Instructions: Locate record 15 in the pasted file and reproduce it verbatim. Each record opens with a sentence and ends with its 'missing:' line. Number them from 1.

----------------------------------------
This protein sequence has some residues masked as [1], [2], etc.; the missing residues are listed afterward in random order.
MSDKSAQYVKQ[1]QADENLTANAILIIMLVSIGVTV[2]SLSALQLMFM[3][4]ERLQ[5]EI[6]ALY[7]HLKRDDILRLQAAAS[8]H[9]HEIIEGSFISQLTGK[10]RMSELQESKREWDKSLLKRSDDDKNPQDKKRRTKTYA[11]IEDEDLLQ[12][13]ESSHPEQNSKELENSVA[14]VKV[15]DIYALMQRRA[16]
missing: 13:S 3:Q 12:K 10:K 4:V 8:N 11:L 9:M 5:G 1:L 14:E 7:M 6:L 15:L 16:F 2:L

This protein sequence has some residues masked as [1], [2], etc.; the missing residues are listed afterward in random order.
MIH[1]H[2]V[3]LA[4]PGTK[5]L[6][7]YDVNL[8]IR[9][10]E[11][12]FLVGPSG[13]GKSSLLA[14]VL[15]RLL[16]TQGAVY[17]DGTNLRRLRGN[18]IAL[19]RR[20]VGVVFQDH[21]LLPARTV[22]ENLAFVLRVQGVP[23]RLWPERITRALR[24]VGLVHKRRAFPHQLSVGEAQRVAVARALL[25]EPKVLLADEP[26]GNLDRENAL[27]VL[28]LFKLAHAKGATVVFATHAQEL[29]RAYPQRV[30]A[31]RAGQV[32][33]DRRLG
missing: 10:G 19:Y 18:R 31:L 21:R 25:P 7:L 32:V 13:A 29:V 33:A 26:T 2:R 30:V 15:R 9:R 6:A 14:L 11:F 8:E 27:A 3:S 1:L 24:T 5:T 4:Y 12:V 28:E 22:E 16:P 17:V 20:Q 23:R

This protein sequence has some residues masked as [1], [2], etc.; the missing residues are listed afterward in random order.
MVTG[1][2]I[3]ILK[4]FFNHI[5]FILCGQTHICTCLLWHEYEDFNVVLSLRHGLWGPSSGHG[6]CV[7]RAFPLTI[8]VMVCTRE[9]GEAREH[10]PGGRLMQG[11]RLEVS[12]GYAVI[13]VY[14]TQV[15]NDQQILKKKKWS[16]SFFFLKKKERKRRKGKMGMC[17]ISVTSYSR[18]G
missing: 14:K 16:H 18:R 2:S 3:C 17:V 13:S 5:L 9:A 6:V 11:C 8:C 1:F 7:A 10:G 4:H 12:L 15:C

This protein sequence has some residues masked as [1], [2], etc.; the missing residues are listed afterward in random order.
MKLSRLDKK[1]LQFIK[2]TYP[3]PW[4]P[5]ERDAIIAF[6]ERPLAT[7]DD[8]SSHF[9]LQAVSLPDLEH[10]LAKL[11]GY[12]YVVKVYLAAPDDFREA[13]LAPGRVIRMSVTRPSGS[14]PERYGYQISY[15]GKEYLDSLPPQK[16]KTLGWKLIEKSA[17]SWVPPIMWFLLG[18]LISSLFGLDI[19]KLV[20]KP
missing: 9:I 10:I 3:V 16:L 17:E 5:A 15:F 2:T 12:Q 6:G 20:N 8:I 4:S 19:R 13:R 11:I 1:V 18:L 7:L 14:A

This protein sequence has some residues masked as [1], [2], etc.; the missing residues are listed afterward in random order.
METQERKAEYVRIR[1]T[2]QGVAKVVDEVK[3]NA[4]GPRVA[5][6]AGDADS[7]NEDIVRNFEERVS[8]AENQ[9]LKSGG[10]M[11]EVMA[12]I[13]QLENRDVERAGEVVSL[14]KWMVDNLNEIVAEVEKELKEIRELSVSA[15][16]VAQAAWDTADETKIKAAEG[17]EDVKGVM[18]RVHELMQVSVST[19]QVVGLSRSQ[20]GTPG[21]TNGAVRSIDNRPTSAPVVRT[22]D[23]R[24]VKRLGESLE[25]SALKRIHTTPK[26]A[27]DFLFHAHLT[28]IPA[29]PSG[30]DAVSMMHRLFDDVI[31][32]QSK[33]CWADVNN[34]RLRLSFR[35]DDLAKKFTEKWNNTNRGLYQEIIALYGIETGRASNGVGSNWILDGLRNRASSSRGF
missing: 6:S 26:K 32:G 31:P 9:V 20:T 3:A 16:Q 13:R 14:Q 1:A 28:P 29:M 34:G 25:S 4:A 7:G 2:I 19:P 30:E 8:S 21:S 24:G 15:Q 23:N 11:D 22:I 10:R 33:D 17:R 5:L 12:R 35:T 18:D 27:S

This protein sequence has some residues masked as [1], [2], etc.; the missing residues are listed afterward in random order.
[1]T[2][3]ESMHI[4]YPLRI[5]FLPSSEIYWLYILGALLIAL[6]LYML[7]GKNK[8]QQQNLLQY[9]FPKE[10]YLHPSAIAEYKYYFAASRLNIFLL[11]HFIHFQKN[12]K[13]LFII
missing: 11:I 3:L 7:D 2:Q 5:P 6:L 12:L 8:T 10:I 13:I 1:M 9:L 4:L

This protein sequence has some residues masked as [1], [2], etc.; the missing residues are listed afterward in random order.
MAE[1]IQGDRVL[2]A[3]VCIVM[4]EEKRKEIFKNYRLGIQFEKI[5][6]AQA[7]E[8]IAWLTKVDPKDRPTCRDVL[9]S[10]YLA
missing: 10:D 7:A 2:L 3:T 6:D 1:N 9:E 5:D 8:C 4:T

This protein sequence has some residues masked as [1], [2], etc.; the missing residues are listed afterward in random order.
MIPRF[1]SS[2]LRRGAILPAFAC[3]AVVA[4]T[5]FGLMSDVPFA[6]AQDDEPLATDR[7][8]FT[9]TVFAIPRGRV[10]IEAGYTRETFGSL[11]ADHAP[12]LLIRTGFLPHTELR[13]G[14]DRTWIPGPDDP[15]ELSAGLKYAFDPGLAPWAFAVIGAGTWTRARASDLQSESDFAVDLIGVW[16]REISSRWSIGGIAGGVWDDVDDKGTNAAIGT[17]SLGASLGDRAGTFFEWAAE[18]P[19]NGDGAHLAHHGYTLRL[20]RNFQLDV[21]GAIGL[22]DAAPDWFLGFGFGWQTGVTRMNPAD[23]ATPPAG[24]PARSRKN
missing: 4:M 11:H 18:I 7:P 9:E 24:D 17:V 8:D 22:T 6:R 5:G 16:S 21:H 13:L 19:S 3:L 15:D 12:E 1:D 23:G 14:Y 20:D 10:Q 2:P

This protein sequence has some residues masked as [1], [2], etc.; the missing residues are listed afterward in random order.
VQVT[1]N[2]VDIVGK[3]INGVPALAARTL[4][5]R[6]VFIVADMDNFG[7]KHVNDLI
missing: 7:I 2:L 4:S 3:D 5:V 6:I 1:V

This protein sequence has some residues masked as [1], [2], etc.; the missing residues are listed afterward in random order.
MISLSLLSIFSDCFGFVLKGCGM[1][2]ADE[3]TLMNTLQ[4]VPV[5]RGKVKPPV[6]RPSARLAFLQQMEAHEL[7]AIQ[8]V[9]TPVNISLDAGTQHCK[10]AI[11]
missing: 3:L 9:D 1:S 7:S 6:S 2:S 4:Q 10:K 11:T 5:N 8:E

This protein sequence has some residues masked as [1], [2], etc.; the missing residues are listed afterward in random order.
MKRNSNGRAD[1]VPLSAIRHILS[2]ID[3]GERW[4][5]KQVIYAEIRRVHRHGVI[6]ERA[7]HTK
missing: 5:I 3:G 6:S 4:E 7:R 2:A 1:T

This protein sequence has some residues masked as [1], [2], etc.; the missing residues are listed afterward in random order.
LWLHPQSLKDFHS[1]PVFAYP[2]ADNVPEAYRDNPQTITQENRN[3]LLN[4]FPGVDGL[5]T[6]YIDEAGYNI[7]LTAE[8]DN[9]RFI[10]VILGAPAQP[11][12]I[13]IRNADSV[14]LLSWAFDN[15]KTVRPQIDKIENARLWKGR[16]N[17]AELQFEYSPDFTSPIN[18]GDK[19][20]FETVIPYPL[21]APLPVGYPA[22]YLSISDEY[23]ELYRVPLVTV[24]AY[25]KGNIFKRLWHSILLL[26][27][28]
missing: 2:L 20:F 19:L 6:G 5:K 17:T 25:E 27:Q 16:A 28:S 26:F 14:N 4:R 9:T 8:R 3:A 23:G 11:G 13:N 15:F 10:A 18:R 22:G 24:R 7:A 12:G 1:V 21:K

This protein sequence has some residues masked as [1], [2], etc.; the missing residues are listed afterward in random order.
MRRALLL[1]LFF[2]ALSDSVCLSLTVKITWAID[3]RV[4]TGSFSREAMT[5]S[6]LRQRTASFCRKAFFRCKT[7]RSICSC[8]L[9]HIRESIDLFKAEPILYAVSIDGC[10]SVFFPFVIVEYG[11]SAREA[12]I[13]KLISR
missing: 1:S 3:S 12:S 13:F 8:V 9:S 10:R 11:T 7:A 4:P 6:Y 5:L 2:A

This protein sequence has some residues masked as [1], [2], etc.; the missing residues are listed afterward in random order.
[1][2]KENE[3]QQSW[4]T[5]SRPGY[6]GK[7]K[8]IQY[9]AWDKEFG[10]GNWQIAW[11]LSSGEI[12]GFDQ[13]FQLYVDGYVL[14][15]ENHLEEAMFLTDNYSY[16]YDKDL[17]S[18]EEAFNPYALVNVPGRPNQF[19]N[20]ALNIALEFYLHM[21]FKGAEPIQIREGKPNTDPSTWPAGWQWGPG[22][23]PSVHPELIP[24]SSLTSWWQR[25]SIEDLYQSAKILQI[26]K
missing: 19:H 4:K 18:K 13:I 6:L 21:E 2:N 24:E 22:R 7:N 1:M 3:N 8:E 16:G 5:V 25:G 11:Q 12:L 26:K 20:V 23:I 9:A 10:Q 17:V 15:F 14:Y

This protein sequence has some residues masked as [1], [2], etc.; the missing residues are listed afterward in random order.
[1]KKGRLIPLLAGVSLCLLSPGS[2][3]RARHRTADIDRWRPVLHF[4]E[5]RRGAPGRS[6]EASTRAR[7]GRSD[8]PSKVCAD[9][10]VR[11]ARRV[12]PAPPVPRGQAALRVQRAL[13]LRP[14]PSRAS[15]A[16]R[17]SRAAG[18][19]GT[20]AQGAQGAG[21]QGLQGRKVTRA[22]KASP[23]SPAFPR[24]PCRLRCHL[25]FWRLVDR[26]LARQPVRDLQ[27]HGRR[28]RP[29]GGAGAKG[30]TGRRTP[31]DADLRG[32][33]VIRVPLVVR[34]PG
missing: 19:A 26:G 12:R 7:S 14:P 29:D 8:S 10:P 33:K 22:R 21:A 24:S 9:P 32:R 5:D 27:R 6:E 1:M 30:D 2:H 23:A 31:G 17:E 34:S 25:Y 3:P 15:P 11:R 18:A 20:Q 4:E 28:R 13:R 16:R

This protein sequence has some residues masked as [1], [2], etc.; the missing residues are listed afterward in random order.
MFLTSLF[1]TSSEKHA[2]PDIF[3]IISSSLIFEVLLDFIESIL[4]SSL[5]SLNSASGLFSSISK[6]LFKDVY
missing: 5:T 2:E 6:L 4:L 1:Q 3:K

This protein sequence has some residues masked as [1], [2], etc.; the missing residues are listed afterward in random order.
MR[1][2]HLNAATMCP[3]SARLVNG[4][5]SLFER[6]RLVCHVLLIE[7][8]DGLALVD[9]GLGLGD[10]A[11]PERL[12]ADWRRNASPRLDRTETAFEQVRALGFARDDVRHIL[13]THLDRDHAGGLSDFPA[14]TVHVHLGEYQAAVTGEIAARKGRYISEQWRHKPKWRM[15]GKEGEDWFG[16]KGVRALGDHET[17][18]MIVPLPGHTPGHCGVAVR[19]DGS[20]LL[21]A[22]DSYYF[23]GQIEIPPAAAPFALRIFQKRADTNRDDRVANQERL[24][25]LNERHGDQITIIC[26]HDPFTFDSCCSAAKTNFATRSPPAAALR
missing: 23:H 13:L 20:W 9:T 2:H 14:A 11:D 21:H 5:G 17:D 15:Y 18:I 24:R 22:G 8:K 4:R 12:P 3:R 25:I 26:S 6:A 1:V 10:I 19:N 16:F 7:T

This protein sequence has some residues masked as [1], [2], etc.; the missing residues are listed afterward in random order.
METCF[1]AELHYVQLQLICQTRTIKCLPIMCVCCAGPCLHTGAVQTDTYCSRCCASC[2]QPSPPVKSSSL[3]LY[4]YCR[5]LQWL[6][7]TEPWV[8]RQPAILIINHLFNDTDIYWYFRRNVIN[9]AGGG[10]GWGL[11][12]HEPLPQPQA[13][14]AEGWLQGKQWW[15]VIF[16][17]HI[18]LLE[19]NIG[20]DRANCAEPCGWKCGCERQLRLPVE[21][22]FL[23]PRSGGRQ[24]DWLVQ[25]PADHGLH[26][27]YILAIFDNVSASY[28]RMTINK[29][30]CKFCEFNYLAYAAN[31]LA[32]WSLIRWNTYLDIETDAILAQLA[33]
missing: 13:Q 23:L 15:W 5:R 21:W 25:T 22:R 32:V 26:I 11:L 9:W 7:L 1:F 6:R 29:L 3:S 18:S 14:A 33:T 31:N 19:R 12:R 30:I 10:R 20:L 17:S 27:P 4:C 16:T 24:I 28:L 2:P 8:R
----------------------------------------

This protein sequence has some residues masked as [1], [2], etc.; the missing residues are listed afterward in random order.
[1]KKGRLIPLLAGVSLCLLSPGS[2][3]RARHRTADIDRWRPVLHF[4]E[5]RRGAPGRS[6]EASTRAR[7]GRSD[8]PSKVCAD[9][10]VR[11]ARRV[12]PAPPVPRGQAALRVQRAL[13]LRP[14]PSRAS[15]A[16]R[17]SRAAG[18][19]GT[20]AQGAQGAG[21]QGLQGRKVTRA[22]KASP[23]SPAFPR[24]PCRLRCHL[25]FWRLVDR[26]LARQPVRDLQ[27]HGRR[28]RP[29]GGAGAKG[30]TGRRTP[31]DADLRG[32][33]VIRVPLVVR[34]PG
missing: 19:A 26:G 12:R 7:S 14:P 29:D 8:S 10:P 33:K 22:R 21:A 24:S 9:P 32:R 5:D 27:R 6:E 1:M 30:D 2:H 23:A 31:G 17:E 34:S 25:Y 3:P 15:P 11:R 18:A 20:Q 4:E 28:R 13:R 16:R